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While Icahn Buys, Option Volume Surges In Commercial Metals

Carl Icahn has put the cross-hairs on a new target. And it seems that some investors were sensing something was up with the stock. The activist investor late Thursday said he now owned a little more than 11.5 million shares of Commercial Metals, or 9.98 percent of the total outstanding.

Carl Icahn has put the cross-hairs on a new target. And it seems that some investors were sensing something was up with the stock.

The activist investor late Thursday said he now owned a little more than 11.5 million shares of Commercial Metals, or 9.98 percent of the total outstanding.

In a regulatory filing Icahn used the same language he generally reserves for activist situations — that the shares are undervalued and that he may speak with management to discuss its business and strategic alternatives.

As of filings at the end of March, this stake would make Icahn the second largest holder in the company, behind AllianceBernstein. At the time, Icahn was the fifth largest shareholder of Commercial Metals, which manufactures, recycle and markets steel and metal products.

The stock surged about 3.5 percent to around $14.80 when trading began on Friday morning.

After Tuesday’s market close, optionmaster.com ranked Commercial Metals second on a top-10 list of stocks showing unusual option activity on tradeMONSTER’s LiveAction data system. According to the report, option volume was 2.028 percent above average. It noted Investors bought the September 16 calls and the December 16 calls, anticipating that the stock would go up.

According to Icahn’s regulatory filing, his investment entities bought his recent round of shares between June 16 and July 28. By the end of Tuesday July 26, he had already bought a bulk of the shares. Remember, you have 10 days to file a 13-D after you trip that 5 percent ownership wire.

So, apparently by then word was spreading on Wall Street that someone was heavily buying Commercial Metals.

However, Icahn himself was a major source of the option activity. According to the filing, he purchased call options representing 6,635,804 shares, which expire on November 16, 2012.

Meanwhile, on June 16 the stock’s trading volume nearly doubled from the prior day, to 2.25 million shares. From June 2 to 9, volume ranged between 600,000 and 976,000.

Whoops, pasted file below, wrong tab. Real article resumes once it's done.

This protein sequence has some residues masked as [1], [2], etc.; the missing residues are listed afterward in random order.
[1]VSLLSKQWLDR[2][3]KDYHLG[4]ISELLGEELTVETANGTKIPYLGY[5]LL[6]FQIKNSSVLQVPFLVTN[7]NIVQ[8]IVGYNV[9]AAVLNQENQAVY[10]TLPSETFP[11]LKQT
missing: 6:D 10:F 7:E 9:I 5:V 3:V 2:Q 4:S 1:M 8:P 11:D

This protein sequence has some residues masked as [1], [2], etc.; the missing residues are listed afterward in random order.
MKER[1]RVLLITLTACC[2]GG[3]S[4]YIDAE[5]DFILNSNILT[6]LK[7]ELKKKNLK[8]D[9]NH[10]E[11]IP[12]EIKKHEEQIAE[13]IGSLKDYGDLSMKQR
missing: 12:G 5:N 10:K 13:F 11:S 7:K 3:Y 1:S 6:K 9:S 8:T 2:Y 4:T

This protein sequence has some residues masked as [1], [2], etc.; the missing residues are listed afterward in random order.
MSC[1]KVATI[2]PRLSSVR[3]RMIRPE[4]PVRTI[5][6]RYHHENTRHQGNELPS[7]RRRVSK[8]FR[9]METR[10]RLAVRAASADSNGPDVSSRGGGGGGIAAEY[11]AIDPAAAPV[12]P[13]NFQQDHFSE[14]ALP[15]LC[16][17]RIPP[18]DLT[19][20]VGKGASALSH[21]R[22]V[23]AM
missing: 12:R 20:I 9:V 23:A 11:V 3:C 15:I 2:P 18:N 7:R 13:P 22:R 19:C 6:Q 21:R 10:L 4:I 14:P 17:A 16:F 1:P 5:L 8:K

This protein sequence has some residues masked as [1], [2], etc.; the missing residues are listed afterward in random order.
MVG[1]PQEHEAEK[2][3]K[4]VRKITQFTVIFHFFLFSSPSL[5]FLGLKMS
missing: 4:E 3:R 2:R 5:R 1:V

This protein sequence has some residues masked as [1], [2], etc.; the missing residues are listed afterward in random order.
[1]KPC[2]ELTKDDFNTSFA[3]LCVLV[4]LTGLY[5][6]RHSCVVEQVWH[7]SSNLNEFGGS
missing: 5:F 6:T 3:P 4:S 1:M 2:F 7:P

Once Icahn started buying, daily volume exceeded one million shares for most of the days and on a number of occasions exceeded two million shares and even three million shares.

Commercial Metals is a somewhat surprising holding for Icahn since he has made his best money in recent years on biotech companies.

As of the end of the first quarter — the most recent mandatory disclosure of portfolio holdings — the stock was actually his third smallest holding, way out of the radar of most observers. It is not clear what value Icahn sees in the stock. He did not return a phone call.

Commercial Metals lost money in its August 2010 fiscal year and earnings have plummeted 45 percent over the past five years. However, on June 21 Standard & Poor’s research department raised its rating on the stock to Buy after the company’s quarterly earnings came in way above expectations due to firmer prices and higher volume. It also has a 12-month price target of $19.

In a subsequent report, it said it was looking for a sharp rise in net income in fiscal 2012. “For the longer term, we see EPS generally rising on consolidation in the minimill steel industry, market share gains at the expense of imports, and greater pricing power,” it told clients. “Also, we think margins should expand on the divestment of underperforming assets and a gradual drop in SG&A expenses as a percentage of sales.”

S&P also stressed that the biggest risk are possible declines in steel and scrap prices in 2012 instead of the increases it projects.

Let’s see how this one plays out. Calls to Commercial Metals also were not returned.

Commercial Metals said in a statement that its board and management regularly review all options for generating and delivering value to shareholders, and welcomes all constructive dialogue. It also said one of Icahn’s associates has suggested getting together sometime after Labor Day. “We will meet as we would with any significant shareholder and assess any suggestions they may have, keeping in mind our obligation to act in the best interests of all shareholders,” the company added.

“Ours is a cyclical business and the numerous actions we took during the latest economic downturn have contributed, as expected, to significantly improved operating performance and efficiency,” the statement continued. “While we have work still to do, we are well positioned to deliver strong financial performance and value for our investors.”

Looks like the fun has just begun.

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